This generation of GP is notable for having a two door body style available, an increasing rarity in a largish car by the late 90’s. Pontiac called it a coupe, but I believe it would meet our definition of a two door sedan. The roofline and backlight are identical, only the side glass and doors differ (it is in fact listed in Paul’s encyclopedic article on two door sedans). The coupe was discontinued prematurely for 2003, one year before this generation ended. I haven’t been able to find sales figures broken down by body style or trim (SE, GT, GTP), though the SE was surely the volume leader and it was not available as a coupe.
The advertising for the new 1997 Grand Prix revived Pontiac’s classic Wide Track theme, with a very 90’s look. The car itself looked wide and was reported to be a good handler, but the track was not actually wider than most competitors. Front track was 2 inches wider than the Lumina, but between 0.1 and 0.5 inches narrower than Regal, Intrigue, Taurus and Intrepid. However, the car the Grand Prix would love to imagine as its competitor, the BMW 528i, had 1.5 inches less front track.
Which brings us to our feature car. I’ve never seen this version before, but I believe it’s the special and rare SE/WTF edition. This could stand for exactly what I thought when I first spotted it. Looking from the rear, it very well may stand for Wide Track as F*%#.
Seriously, though, I don’t know if I should take this car seriously or not. Like me when I spotted it, the owner was not thinking Grand Prix when he modified this car (assuming it wasn’t a dealer-installed package).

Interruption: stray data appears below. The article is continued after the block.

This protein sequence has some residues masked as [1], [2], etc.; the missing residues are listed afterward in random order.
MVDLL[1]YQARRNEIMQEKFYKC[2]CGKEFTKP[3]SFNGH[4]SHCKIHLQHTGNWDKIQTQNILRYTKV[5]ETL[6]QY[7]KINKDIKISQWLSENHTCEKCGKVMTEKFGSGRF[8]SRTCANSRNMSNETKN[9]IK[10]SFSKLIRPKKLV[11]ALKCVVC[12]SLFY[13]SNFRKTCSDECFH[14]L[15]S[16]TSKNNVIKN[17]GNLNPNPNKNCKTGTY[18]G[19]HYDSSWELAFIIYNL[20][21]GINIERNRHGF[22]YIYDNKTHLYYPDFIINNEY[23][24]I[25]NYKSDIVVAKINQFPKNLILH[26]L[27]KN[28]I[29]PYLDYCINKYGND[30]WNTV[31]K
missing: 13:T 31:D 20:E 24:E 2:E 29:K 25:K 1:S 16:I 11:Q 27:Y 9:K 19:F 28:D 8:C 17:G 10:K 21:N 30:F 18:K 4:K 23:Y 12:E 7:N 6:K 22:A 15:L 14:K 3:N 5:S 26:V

He was thinking something more along these lines.
Did the owner intend this car as an absurdist joke, or was he really following a vision for optimizing the Grand Prix? Pulling around to the front, I’m leaning more towards joke. That looks like a Mustang front bumper cover grafted on there. Hmmm, maybe it really was a vision he’s following, as I think the Grand Prix SE/WTF may be just a fresh paint job away from greatness!
2003 was the end of the line for this generation Grand Prix, replaced for 2004 with a heavy revision still on the W-body platform. It would come with 3.8L V6, supercharged 3.8L V6 and 5.3L V8 engines, making the Grand Prix go out with a powertrain bang, since the model would be dropped after 2008, briefly replaced by the slow-selling, abortive rear-drive G8. The final Grand Prix’s were available with the rare SuperScript package seen above.
I’m guessing the owner really loves his 2003 Grand Prix. From what I read for this article, there are quite a few owners and former owners who feel that way. For me, if I was looking for cheap wheels in the form of an older front wheel drive Pontiac sedan, the 92-99 Bonneville is a much better-looking car (IMO, and every one had some version of the 3800 V6). However, I wouldn’t mind a sixth gen Grand Prix in either GT or SE/WTF trim, thank you very much!
photographed on the West Loop, Houston, TX on August 11, 2021
Related reading: There have been quite a few articles on Grand Prix’s through the years, here are a few highlights
Curbside Classic: 1997-2003 Pontiac Grand Prix – Randy’s Here For Dinner And He Brought The Wild Turkey BY WILLIAM STOPFORD – A much more detailed and even-handed look at this generation
COAL: 1991 Pontiac Grand Prix GTP- Gargantuan Timing Problems BY KMCBRIDE – A tragically troublesome ownership experience with this hot car
Curbside Classic: 1976 Pontiac Grand Prix – Grand Size, Medium Prize BY PAUL NIEDERMEYER – A very sharp survivor
Vintage R&T Review: 1969 Pontiac Grand Prix – The American Espada BY PAUL NIEDERMEYER – An entertaining review with fantastic photos